This one veers way off the beaten path for the content of this blog but I’m currently taking a Civil War history course to finish out my minor concentration and have sort of found myself immersed in the conflict as I find it mind-bogglingly interesting and certainly pertinent to today’s political climate. Granted we haven’t had any Congressman-on-Congressman violence but our nation is divided in a manner that is evocotive of the later half of the ninteenth century. And so today, on the 146th anniversary of Abraham Lincoln’s death, I went to see a film that depicted the trial of the group of persons charged with conspiring to commit that act.
Lincoln is one of our presidents who seems to get put up on a pedestal as a martyr all these years after his death. He was one of the most influential presidents in United States history and while his contributions to the nation cannot be ignored it is important to note that the man was a politician and in an alternate universe if he thought he could win the war and get a second term of office without freeing the slaves you had better believe the man would have taken that route. The emancipation proclaimation was a wartime effort that he made against the urgings of his cabinet in order to ensure a northern victory in the war. He wasn’t the crusader that time has sometimes made him out to be. My point is not to belittle the actions of Lincoln but to point out the perceptions that surround the actions of a president were as strong in the nineteenth century as they are today. I don’t want to get into a debate about Obama and health care or the budget, but if he were killed tomorrow how would history regard his actions toward universal healthcare? In the case of Lincoln, his actions made him a target of fierce hatred, whatever the intent behind his actions. It was that furor that led to his assassination by John Wilkes Booth. But as the film is quick to remind us, it wasn’t only Lincoln who was targeted for murder on the night of April 14th, 1865 but also his vice president Andrew Johnson and his Secretary of State William H. Seward who was brutally stabbed but fortunately survived with viscious scars that he would bear for the rest of his life.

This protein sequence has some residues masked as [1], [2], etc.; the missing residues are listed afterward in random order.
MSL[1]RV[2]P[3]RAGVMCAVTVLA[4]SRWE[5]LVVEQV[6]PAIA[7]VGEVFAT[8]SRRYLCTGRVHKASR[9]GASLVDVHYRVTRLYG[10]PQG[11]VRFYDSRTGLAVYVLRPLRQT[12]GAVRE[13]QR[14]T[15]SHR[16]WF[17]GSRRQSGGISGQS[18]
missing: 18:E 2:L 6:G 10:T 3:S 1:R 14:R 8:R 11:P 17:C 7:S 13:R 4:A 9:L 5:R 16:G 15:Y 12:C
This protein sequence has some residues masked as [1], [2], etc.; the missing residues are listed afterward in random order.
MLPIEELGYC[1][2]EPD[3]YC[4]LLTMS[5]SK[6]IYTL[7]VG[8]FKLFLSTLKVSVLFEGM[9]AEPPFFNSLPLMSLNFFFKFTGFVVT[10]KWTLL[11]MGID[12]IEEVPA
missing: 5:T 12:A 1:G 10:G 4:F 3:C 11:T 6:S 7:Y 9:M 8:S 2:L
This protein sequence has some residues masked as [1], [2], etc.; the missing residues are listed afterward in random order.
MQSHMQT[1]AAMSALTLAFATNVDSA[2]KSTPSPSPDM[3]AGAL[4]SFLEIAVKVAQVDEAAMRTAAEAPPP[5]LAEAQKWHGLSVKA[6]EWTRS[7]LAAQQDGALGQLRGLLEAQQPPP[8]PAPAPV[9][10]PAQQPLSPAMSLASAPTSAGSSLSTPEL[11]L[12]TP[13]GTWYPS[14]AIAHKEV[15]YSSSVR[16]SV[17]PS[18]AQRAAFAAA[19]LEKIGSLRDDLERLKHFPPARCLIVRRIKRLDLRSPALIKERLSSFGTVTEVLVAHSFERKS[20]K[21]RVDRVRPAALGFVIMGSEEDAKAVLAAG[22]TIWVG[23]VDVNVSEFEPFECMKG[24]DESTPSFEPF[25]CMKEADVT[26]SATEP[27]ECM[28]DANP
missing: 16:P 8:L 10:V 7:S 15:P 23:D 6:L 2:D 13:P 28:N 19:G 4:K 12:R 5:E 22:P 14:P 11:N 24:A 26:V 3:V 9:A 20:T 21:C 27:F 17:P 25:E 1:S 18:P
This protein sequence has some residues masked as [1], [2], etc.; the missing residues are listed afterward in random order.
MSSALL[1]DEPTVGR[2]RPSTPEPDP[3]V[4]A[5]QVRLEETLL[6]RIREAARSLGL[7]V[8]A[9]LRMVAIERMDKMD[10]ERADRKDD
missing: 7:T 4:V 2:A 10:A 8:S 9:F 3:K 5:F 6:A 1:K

What follows is the story of U.S. Army Captain/attorney Frederick Aiken taking on the case of Mary Surratt, the mother of John Surratt, a suspected conspirator in the assassination plot who invited John Wilkes Boothe into his mother’s boarding house and therein concocted their plans. Aiken is torn between his loyalty to his country and wanting to see those involved in Lincoln’s death brought to justice and also his intense belief in the rule of law as it pertains to one’s constitutional rights. The deck is so clearly stacked against him as the trial is held as a military tribunal where Surratt is not allowed to speak in her own defense and the witnesses are withheld in secrecy so as to keep Aiken out of the loop. The film portrays Surratt as a bystander whose only connection to the plot was her relation to one of the actual conspirators, and evidence exists in the historical record to indicate that this may have been the case. The production house involved in making the film, The American Film Company, has a track record of trying to make the most historically accurate depictions of their subjects as possible and while I believe that the film was made to make a statement on the suspension of Habeus Corpus as it pertains to Guantanamo detainees and terrorist suspects, the parallels are certainly there in the historical record. Most of the historical inaccuracies come from things that are not clear in either direction, such as the fact to the best of anyone’s knowlege Frederick Aiken was not married but is portrayed as such in the film. Other than that there are only minor grievances to be made, such as the appearance of certain characters not matching their historical counterparts or the fact that the fort where the trial was held didn’t have a moat as depicted in the film.
It’s a fine film, with some strong acting from everyone involved. Except for maybe Justin Long who felt out of place. I like the guy but he just didn’t look at ease anywhere in the frame of the picture. It’s definitely worth watching, both as a matter of historical record and as a piece of entertainment as it truly is one of the better courtroom films I’ve seen recently as well.